Relapse is a major cause of treatment failure in haploidentical haematopoietic progenitor cell transplant (HPCT) with PTCy. Natural killer cells are the first to reconstitute post HPCT, suppressing graft versus host disease and mediating the graft versus leukaemia effect, driven by killer cell immunoglobulin-like receptors (KIRs). Emerging research suggests that donor KIR genotype may influence outcomes of haploidentical HPCT. Haploidentical donors are readily available, and donor selection could hinge on predicted KIR NK cell alloreactivity.
This study investigates whether donors with greater KIR B motifs associate with greater relapse free survival (RFS), overall survival (OS), non-relapse mortality (NRM), acute graft versus host disease (GvHD) and infection. Following KIR genotyping, seventy-seven haploidentical donor recipient pairs (myeloablative n = 30, RIC n = 47) with various haematological malignancies are categorised into neutral (n = 49) or better and best (n = 28), using KIR B motif content. Kaplan-Meier and Cox Regression survival functions are performed to investigate associations with potential outcomes.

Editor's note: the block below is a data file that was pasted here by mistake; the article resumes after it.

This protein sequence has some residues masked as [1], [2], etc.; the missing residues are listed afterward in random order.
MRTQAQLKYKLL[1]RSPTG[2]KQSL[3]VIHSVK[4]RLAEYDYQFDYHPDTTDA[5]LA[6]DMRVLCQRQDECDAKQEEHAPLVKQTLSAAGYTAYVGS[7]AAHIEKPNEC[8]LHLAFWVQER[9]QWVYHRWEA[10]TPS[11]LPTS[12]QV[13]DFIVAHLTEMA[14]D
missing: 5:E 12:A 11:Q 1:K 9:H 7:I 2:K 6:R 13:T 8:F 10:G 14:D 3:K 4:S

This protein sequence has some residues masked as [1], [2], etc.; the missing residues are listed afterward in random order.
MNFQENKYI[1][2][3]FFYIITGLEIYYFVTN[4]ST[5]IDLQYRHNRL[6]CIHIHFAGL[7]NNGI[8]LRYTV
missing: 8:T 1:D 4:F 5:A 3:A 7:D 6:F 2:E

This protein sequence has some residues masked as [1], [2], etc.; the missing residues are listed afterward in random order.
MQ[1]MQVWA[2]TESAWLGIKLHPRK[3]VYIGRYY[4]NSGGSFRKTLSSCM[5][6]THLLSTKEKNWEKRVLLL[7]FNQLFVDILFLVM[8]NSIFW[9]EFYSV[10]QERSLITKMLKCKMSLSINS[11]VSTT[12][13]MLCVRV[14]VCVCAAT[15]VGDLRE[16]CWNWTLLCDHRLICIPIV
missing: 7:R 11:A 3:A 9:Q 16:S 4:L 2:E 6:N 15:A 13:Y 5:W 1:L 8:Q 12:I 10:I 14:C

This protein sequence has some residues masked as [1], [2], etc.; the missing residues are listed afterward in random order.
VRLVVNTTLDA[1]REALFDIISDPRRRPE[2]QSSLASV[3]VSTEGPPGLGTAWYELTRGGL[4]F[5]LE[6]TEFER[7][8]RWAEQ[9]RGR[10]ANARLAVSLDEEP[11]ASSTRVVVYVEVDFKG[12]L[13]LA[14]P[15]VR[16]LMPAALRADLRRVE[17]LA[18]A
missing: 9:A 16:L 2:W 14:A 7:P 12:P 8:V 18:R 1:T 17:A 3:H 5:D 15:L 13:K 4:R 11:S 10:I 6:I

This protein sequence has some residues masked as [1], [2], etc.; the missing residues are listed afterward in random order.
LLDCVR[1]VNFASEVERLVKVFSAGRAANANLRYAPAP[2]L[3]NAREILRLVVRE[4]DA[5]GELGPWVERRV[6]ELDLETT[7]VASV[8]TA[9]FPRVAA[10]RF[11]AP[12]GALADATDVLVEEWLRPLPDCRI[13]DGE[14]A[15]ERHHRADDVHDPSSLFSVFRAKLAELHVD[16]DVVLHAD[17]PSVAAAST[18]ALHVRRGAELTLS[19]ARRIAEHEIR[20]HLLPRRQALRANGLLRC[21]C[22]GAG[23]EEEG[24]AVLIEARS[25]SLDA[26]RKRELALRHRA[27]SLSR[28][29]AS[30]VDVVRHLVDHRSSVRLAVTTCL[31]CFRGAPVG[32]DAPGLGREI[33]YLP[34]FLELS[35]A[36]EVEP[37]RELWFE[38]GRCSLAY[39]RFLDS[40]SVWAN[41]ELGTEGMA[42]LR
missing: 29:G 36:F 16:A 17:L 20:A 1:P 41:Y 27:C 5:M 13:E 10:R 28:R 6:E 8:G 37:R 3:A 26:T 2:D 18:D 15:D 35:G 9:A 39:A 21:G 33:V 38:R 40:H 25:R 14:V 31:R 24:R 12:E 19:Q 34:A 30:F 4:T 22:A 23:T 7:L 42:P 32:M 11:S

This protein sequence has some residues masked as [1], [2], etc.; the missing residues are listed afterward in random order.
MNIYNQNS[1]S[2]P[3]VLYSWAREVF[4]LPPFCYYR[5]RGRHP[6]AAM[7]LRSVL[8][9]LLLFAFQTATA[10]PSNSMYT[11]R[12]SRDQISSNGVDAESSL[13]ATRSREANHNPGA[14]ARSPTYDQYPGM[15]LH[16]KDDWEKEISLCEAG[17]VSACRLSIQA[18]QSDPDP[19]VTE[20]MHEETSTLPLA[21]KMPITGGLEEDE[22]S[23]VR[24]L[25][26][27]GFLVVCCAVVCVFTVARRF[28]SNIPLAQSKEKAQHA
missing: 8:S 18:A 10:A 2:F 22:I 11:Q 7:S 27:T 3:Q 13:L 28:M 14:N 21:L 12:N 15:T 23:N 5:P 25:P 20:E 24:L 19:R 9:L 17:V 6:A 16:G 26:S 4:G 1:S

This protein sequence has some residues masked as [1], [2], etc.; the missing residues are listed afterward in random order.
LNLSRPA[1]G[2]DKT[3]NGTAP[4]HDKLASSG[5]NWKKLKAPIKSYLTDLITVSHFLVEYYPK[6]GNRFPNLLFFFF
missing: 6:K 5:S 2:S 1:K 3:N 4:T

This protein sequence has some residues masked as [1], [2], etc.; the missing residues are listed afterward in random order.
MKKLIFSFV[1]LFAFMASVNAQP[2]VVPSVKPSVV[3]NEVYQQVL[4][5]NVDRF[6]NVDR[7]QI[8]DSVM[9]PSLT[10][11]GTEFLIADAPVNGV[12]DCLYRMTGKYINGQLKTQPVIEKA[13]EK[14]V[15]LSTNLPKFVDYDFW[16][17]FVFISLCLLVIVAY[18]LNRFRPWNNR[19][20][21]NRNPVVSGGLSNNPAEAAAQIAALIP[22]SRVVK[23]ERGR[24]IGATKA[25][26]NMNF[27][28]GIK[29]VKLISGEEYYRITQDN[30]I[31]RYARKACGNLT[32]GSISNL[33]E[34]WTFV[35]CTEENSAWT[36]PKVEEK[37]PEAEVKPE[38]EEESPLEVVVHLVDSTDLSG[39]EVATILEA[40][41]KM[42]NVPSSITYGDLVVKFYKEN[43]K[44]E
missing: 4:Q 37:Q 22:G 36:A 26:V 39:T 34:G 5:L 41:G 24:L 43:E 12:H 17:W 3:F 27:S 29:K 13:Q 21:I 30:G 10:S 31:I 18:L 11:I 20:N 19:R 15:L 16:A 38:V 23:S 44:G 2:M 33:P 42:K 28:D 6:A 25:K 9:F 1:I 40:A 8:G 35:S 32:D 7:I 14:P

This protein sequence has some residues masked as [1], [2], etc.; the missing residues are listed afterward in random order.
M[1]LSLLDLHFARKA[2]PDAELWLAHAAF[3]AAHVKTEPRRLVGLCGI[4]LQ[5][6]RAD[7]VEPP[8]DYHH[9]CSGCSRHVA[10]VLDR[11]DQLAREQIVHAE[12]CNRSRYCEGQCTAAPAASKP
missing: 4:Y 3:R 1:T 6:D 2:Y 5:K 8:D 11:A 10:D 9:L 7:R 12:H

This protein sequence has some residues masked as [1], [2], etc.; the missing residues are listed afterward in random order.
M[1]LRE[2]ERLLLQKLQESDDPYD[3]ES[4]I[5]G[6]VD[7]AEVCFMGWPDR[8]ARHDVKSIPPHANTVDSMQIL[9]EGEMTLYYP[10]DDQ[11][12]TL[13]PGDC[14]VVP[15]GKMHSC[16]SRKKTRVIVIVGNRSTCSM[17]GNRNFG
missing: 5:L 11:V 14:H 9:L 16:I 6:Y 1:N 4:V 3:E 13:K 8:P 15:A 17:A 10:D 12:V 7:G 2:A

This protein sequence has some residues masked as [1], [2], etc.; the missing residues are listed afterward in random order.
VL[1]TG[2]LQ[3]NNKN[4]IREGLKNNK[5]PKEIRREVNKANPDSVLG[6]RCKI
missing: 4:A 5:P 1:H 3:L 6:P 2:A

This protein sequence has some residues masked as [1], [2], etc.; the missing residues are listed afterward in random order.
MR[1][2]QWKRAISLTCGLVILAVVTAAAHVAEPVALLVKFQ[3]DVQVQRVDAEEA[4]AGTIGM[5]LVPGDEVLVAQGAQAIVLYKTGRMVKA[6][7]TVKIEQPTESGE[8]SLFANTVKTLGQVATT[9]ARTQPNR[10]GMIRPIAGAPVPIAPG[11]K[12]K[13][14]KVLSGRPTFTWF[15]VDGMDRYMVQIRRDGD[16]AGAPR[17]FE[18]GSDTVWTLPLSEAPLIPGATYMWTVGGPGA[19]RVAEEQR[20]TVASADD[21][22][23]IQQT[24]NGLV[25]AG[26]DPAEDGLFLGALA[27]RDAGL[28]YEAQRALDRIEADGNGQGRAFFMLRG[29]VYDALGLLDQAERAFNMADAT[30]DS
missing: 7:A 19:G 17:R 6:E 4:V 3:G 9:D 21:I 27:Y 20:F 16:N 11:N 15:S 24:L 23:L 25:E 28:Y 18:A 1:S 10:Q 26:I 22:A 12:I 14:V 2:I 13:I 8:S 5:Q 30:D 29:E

Our results show that the better and best category has significantly reduced RFS (p = .004) (HR 4.13, 95% CI 1.45–11.74: p = .008) and trend towards greater infections (p = .080) (HR 2.09, 95% CI 0.90–4.84: p < .1), decreasing OS (p = .008) (HR2.44, 95% confidence interval [CI] 1.24–4.81: p = .01), without impacting GvHD or NRM. In our study, neutral donor outcomes are favourable in T cell depleted haplo-HPCT, potentially due to alloresponsive donor NK cells being targeted by immunosuppressive PTCy treatment delaying reconstitution. Further studies focusing on a homogenous pathology and treatment modality would determine the utility of KIR B content calculator in haploidentical donor selection.